If you try to throw around big numbers in front of the jury just to inflate damages, you are doing so at your own risk; there is no proof that Java is worth $7.4B. I am suspicious of your motives.
— Hon. William Alsup, U.S. District Judge, as reported in Today’s the Day.
Today was indeed the first day of trial in Oracle v. Google, the once massive patent and copyright suit by Larry against… Larry. Good reportage, as usual, over on Groklaw. The quote above was from an exchange between the trial judge and counsel for Oracle regarding the content of slides Oracle wanted to use in their opening statement. Google of course objected to the “inflated” figure, especially in light of the fact that aggressive pretrial motion practice, as well as the negative results of re-examinations of their patent claims by the the USPTO, has resulted in a devaluation of Oracle’s potential damages from billions to a few million dollars. The judge was actually giving the lawyers good advice. The last thing you want to do in a jury trial is wreck your credibility during the opening. There’s plenty of time for that during the trial proper, or in summing up.
Oracle’s lawyer, Michael Jacobs, is a tech litigation veteran though, who successfully defended Novell against SCO. Of course prosecuting a civil case can be a lot harder than defending one. The consensus of those who sat in on the opening was that Jacobs was brilliant.
A major claim in the case by Oracle is that Google had “broke the basic rules of the Java programming community” by not agreeing to the GPL (the General Public License under which Sun had open sourced the Java core) before using the programming language in Google’s Android operating system. As adeptly reported by Groklaw, this raises the question of whether a programming language, and its APIs, can be copyrighted. Oracle says yes, while Google says no.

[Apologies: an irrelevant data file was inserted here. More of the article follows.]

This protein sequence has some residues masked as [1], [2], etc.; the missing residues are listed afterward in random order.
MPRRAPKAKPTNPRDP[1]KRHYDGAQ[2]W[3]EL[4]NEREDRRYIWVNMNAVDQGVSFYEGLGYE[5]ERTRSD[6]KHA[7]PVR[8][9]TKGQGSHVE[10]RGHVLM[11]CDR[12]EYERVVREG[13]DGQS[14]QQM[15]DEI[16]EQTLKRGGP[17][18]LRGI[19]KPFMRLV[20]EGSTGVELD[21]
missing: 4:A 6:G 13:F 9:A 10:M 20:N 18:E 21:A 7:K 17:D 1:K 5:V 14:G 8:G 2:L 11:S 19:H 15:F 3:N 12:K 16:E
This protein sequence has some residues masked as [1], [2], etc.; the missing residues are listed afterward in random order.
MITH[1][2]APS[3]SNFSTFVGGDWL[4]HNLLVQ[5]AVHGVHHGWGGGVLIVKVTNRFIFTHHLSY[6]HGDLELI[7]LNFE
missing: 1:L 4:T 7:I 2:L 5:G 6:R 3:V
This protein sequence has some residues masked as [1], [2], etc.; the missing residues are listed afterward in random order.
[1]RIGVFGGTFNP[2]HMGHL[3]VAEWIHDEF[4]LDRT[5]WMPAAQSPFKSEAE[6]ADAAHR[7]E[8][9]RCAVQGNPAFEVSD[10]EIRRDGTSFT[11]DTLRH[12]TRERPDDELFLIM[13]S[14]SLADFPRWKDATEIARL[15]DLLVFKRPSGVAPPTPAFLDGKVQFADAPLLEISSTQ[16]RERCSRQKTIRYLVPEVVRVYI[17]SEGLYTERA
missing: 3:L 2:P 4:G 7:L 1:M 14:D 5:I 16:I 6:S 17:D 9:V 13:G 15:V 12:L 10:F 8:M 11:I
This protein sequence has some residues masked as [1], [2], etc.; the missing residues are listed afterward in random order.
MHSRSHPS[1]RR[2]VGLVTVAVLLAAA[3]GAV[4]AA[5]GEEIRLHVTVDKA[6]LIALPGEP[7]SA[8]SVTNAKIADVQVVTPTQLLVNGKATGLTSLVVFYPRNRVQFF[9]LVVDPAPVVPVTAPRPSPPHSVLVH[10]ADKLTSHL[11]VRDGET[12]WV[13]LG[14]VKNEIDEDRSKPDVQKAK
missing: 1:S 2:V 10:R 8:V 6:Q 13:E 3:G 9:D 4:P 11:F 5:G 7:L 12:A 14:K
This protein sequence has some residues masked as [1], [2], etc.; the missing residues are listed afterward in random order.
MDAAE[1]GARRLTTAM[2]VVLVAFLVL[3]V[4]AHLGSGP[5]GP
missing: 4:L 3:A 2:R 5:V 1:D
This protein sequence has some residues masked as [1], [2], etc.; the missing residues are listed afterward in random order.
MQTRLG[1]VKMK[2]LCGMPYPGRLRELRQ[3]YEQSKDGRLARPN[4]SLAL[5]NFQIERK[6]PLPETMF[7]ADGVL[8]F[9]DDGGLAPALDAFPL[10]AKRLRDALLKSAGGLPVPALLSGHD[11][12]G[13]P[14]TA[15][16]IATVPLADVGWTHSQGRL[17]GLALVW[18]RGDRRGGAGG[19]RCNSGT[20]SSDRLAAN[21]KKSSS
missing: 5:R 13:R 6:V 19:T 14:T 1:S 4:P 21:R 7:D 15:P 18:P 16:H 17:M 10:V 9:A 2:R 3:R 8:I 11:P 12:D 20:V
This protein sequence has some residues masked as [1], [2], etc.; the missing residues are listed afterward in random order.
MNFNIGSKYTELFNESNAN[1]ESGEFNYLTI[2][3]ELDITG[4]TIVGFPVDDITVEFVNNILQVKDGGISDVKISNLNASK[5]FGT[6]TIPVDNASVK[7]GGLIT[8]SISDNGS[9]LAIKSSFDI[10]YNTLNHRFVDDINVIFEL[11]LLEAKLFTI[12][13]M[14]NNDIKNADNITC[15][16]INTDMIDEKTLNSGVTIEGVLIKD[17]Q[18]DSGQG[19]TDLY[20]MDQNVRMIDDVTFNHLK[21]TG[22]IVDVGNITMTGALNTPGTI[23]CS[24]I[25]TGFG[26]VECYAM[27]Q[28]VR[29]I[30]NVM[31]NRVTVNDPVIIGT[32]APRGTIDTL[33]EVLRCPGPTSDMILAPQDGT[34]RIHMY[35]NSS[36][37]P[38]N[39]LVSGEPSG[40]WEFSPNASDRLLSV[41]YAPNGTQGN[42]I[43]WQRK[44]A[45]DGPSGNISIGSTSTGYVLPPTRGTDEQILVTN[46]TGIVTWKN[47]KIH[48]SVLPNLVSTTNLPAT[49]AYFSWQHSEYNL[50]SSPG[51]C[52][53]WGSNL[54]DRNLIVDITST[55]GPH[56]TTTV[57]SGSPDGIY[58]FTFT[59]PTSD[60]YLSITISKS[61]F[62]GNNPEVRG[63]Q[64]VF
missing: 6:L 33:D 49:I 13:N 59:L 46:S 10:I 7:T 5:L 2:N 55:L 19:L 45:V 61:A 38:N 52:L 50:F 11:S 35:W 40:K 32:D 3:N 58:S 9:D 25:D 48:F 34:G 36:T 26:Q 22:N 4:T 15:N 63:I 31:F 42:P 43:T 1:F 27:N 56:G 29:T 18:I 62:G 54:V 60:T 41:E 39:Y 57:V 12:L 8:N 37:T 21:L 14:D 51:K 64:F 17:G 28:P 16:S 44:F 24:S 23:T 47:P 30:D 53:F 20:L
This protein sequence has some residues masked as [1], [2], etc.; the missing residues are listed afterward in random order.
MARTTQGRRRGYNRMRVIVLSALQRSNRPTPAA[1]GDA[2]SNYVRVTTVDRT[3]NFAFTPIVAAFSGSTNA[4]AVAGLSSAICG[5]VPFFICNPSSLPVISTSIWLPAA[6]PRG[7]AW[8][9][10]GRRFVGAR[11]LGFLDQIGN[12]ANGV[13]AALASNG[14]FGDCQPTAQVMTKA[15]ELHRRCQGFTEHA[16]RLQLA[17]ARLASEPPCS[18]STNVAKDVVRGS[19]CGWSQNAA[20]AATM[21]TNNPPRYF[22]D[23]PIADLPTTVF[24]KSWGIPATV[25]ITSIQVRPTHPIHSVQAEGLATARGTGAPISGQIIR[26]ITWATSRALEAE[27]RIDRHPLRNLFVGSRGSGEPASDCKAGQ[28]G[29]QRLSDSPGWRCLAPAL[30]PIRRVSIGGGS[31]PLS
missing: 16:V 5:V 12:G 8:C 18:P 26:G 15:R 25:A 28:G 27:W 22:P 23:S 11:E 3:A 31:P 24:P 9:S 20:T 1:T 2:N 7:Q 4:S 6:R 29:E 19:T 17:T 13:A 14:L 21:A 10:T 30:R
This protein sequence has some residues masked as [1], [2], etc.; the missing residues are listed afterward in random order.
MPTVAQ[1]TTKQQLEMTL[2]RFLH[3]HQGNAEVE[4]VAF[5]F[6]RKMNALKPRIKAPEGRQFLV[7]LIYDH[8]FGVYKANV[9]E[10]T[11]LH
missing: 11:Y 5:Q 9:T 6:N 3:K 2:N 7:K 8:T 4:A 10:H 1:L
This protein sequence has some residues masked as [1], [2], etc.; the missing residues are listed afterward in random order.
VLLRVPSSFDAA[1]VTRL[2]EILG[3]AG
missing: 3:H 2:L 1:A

To be honest, up until now my preference would be that to the extent it is entitled to legal protection, software be protected under copyright. That’s mostly due to my opposition to software patents, which I think are inimical to “the Progress of Science and useful Arts”. That’s a position that both Oracle and Google would disagree with, as would, unfortunately, the courts (probably the only way to put the genie back into that particular bottle at this point would be a constitutional amendment).
As to the question of whether a programming language should be protected, my inclination from a public policy standpoint would be that it should not. Programming languages are more like mathematical “frameworks” such as Calculus than a novel, or even a computer game such as “Call of Duty”.
No matter what the facts turn out to be, for me the resolution of this basic legal issue will be the ost important result to come out of this case.